Thursday, June 17, 2010

Urban Heat Islands are Not So Simple

Here's an interesting result from a study of the urban heat island (UHI) effect in Phoenix, Arizona: minimum temperatures increased as the city was built up, but maximum temperatures decreased during at least part of the year as a result of urbanization:
Minimum temperature was most influenced by urbanization with the mean minimum temperature during the urban period exceeding that of the pre-urban period by 4.4°C (2.4°C) in June (January). A significant urban heat sink in January maximum temperatures was evident as the mean maximum temperature during the pre-urban period exceeded that of the urban period by 1.5°C....

-- Svoma BM, Brazel A (2010) Urban effects on the diurnal temperature cycle in Phoenix, Arizona. Climate Research 41:21-29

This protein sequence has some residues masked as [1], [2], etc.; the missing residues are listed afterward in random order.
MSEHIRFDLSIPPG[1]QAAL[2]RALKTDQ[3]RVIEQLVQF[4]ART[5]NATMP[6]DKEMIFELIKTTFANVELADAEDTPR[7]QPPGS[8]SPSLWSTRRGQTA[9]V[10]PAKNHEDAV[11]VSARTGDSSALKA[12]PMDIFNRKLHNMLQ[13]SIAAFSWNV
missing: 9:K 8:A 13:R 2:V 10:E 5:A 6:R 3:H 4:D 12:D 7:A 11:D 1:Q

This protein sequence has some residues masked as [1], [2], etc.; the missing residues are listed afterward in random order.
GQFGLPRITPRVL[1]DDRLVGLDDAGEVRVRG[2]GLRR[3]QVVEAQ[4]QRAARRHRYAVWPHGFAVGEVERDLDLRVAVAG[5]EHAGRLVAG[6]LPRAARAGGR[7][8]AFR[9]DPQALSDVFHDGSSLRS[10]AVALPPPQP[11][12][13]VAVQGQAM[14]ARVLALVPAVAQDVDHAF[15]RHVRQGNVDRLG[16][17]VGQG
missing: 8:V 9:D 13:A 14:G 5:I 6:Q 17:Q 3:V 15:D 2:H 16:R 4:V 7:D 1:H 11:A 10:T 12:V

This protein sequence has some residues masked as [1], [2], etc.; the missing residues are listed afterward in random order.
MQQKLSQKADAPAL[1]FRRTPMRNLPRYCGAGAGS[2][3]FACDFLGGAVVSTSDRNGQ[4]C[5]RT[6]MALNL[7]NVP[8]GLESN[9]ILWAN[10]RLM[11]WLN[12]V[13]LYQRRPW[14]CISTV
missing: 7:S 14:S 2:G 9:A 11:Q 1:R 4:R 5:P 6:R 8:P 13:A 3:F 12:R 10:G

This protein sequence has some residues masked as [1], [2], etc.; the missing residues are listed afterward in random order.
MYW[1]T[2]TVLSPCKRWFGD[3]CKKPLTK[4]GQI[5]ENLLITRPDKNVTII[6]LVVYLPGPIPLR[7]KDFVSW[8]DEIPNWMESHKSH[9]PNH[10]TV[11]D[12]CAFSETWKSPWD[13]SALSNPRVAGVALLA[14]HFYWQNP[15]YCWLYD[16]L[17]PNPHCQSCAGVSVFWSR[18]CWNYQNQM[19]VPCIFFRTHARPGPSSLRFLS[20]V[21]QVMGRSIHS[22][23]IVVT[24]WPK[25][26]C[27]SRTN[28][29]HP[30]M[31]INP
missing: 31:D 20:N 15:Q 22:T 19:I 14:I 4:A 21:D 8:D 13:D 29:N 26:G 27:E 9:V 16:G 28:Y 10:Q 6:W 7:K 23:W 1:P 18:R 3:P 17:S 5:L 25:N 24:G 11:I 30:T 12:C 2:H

I suspect this depends a lot on local geography, but it just shows that UHIs do not necessarily make the region warmer. (And, just to be complete, their influence on global temperature averages is very small.)

1 comment:

Dano said...

This topic is one of my minor specialties, and I wrote a conf paper on the UHI and listened to many others talk about their work at that conf.

Anyway, I suspect the reduced max temps are due to the addition of lawns and trees, causing increased evapotranspiration and thus cooling during the ET periods (j~sunup - ~sundown-ish).

My 2¢.